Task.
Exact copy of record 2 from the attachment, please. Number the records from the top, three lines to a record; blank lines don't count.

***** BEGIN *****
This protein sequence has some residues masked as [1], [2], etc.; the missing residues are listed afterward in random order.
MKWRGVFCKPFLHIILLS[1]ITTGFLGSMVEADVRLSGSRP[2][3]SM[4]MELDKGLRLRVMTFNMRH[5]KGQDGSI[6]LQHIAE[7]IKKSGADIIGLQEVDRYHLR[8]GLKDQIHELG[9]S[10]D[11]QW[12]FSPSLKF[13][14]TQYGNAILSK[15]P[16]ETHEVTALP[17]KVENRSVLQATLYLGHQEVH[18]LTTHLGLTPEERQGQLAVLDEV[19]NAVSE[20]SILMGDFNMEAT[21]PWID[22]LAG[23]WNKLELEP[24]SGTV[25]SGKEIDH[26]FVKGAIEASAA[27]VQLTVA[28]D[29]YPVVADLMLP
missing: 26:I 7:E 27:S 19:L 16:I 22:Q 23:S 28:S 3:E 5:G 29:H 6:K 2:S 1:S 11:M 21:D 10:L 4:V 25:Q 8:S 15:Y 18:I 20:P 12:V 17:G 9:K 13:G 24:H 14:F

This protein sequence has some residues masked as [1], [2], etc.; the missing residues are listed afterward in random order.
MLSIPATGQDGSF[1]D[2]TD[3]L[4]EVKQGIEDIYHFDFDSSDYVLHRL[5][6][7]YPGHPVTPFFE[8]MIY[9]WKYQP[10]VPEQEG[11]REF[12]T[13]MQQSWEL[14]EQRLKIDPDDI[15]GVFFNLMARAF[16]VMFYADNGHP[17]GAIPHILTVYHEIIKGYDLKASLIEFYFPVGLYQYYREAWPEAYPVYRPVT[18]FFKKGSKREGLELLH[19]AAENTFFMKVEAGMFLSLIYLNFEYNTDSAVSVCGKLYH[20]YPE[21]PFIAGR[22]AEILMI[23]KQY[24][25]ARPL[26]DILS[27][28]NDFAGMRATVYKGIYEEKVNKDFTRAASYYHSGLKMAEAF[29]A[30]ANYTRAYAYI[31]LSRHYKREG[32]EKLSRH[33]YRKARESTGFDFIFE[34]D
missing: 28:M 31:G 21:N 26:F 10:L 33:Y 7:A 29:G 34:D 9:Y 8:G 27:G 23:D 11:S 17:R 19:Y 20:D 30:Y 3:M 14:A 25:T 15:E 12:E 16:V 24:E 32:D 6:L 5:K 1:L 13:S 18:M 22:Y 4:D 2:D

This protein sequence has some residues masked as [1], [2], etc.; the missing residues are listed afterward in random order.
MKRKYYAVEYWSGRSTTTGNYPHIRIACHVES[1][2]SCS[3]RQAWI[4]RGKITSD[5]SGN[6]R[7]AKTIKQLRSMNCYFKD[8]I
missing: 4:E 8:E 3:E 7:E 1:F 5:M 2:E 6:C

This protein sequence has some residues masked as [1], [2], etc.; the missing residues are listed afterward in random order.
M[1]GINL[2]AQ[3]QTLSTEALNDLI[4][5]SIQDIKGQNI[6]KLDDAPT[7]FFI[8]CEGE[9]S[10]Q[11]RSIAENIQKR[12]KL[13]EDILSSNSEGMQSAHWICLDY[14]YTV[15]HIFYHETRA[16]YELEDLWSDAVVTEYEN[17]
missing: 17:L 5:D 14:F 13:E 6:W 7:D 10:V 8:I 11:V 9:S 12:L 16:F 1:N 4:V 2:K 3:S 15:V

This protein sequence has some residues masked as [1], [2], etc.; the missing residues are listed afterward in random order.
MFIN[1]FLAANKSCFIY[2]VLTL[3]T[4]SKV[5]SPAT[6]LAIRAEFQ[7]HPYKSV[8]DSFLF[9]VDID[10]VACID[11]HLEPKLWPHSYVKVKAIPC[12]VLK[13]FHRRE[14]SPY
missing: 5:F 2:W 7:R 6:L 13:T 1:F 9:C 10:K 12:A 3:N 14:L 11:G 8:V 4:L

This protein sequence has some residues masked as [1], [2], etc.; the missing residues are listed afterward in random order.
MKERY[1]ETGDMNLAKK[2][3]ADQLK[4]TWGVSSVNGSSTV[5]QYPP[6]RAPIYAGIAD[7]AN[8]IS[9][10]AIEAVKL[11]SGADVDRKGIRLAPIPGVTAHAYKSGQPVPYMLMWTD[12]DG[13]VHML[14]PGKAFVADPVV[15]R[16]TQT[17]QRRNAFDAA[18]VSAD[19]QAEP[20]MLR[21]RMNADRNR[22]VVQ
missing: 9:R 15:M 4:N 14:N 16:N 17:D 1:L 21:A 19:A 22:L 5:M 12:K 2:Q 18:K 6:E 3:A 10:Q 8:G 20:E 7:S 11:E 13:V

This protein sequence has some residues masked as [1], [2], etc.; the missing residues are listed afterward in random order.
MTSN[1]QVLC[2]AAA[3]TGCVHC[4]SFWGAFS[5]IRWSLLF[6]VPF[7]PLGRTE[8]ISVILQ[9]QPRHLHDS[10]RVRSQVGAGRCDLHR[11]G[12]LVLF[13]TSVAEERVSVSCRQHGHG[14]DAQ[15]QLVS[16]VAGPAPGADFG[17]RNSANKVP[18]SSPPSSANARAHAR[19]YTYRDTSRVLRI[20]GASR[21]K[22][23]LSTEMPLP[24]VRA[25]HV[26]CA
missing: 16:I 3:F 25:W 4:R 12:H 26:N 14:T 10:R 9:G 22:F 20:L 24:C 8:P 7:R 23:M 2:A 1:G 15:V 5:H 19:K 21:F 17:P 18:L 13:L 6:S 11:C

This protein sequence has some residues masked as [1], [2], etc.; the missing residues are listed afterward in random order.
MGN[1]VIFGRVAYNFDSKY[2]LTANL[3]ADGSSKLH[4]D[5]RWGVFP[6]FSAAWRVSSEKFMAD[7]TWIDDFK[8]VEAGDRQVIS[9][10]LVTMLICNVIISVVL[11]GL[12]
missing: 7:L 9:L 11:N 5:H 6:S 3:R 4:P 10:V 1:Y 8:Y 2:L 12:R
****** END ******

This protein sequence has some residues masked as [1], [2], etc.; the missing residues are listed afterward in random order.
MLSIPATGQDGSF[1]D[2]TD[3]L[4]EVKQGIEDIYHFDFDSSDYVLHRL[5][6][7]YPGHPVTPFFE[8]MIY[9]WKYQP[10]VPEQEG[11]REF[12]T[13]MQQSWEL[14]EQRLKIDPDDI[15]GVFFNLMARAF[16]VMFYADNGHP[17]GAIPHILTVYHEIIKGYDLKASLIEFYFPVGLYQYYREAWPEAYPVYRPVT[18]FFKKGSKREGLELLH[19]AAENTFFMKVEAGMFLSLIYLNFEYNTDSAVSVCGKLYH[20]YPE[21]PFIAGR[22]AEILMI[23]KQY[24][25]ARPL[26]DILS[27][28]NDFAGMRATVYKGIYEEKVNKDFTRAASYYHSGLKMAEAF[29]A[30]ANYTRAYAYI[31]LSRHYKREG[32]EKLSRH[33]YRKARESTGFDFIFE[34]D
missing: 28:M 31:G 21:N 26:F 10:L 33:Y 7:A 29:G 34:D 9:Y 8:G 27:G 23:D 11:S 17:R 19:Y 20:D 30:Y 3:M 14:A 25:T 15:E 12:E 16:V 24:E 32:D 6:L 5:K 1:L 13:S 18:M 22:Y 4:D 2:D